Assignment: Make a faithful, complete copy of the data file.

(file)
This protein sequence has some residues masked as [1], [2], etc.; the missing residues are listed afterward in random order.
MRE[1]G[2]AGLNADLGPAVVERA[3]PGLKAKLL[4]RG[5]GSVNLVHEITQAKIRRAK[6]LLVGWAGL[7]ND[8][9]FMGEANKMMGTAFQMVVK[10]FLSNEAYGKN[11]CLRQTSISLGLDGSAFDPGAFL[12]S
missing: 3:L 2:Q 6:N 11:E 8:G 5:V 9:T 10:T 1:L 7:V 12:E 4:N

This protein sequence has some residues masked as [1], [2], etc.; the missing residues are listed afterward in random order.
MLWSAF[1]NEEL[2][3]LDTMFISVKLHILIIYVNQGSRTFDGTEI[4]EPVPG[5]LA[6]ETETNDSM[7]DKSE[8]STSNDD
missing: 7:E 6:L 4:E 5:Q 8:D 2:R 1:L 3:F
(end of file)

This protein sequence has some residues masked as [1], [2], etc.; the missing residues are listed afterward in random order.
MRE[1]G[2]AGLNADLGPAVVERA[3]PGLKAKLL[4]RG[5]GSVNLVHEITQAKIRRAK[6]LLVGWAGL[7]ND[8][9]FMGEANKMMGTAFQMVVK[10]FLSNEAYGKN[11]CLRQTSISLGLDGSAFDPGAFL[12]S
missing: 3:L 2:Q 6:N 11:E 8:G 5:V 9:T 10:T 1:L 7:V 12:E 4:N

This protein sequence has some residues masked as [1], [2], etc.; the missing residues are listed afterward in random order.
MLWSAF[1]NEEL[2][3]LDTMFISVKLHILIIYVNQGSRTFDGTEI[4]EPVPG[5]LA[6]ETETNDSM[7]DKSE[8]STSNDD
missing: 7:E 6:L 4:E 5:Q 8:D 2:R 1:L 3:F